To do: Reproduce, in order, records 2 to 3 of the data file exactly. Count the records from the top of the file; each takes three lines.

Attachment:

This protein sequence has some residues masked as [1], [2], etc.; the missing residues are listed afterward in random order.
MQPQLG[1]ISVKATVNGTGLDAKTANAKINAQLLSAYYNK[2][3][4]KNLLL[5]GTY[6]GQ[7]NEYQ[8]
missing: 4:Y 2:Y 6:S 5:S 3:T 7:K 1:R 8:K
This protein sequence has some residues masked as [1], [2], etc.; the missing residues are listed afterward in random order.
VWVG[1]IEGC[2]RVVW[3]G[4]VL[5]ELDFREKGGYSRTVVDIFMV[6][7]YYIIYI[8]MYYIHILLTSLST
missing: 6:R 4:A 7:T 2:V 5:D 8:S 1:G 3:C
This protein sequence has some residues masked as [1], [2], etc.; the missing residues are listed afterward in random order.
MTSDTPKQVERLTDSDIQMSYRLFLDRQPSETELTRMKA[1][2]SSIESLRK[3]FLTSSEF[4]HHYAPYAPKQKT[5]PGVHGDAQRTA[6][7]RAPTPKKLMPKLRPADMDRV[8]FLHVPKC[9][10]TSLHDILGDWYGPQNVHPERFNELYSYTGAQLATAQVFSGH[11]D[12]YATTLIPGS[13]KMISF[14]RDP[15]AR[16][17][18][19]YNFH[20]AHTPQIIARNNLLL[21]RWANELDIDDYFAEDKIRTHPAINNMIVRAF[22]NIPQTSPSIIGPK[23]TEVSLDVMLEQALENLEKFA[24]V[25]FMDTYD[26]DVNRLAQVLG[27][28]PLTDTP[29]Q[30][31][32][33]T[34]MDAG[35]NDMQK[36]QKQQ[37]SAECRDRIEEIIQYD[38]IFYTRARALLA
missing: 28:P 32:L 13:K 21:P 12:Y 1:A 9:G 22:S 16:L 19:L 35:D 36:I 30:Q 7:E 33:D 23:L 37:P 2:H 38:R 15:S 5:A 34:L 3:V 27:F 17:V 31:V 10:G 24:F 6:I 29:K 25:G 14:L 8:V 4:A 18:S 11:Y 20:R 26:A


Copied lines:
This protein sequence has some residues masked as [1], [2], etc.; the missing residues are listed afterward in random order.
VWVG[1]IEGC[2]RVVW[3]G[4]VL[5]ELDFREKGGYSRTVVDIFMV[6][7]YYIIYI[8]MYYIHILLTSLST
missing: 6:R 4:A 7:T 2:V 5:D 8:S 1:G 3:C
This protein sequence has some residues masked as [1], [2], etc.; the missing residues are listed afterward in random order.
MTSDTPKQVERLTDSDIQMSYRLFLDRQPSETELTRMKA[1][2]SSIESLRK[3]FLTSSEF[4]HHYAPYAPKQKT[5]PGVHGDAQRTA[6][7]RAPTPKKLMPKLRPADMDRV[8]FLHVPKC[9][10]TSLHDILGDWYGPQNVHPERFNELYSYTGAQLATAQVFSGH[11]D[12]YATTLIPGS[13]KMISF[14]RDP[15]AR[16][17][18][19]YNFH[20]AHTPQIIARNNLLL[21]RWANELDIDDYFAEDKIRTHPAINNMIVRAF[22]NIPQTSPSIIGPK[23]TEVSLDVMLEQALENLEKFA[24]V[25]FMDTYD[26]DVNRLAQVLG[27][28]PLTDTP[29]Q[30][31][32][33]T[34]MDAG[35]NDMQK[36]QKQQ[37]SAECRDRIEEIIQYD[38]IFYTRARALLA
missing: 28:P 32:L 13:K 21:P 12:Y 1:A 9:G 22:S 16:L 19:L 35:D 36:I 30:Q 7:E 33:D 23:L 37:P 2:H 38:R 15:S 5:A 34:L 3:V 27:F 17:V 31:V 10:G 24:F 6:I 29:K 25:G 14:L 8:V 4:A 18:S 11:Y 20:R 26:A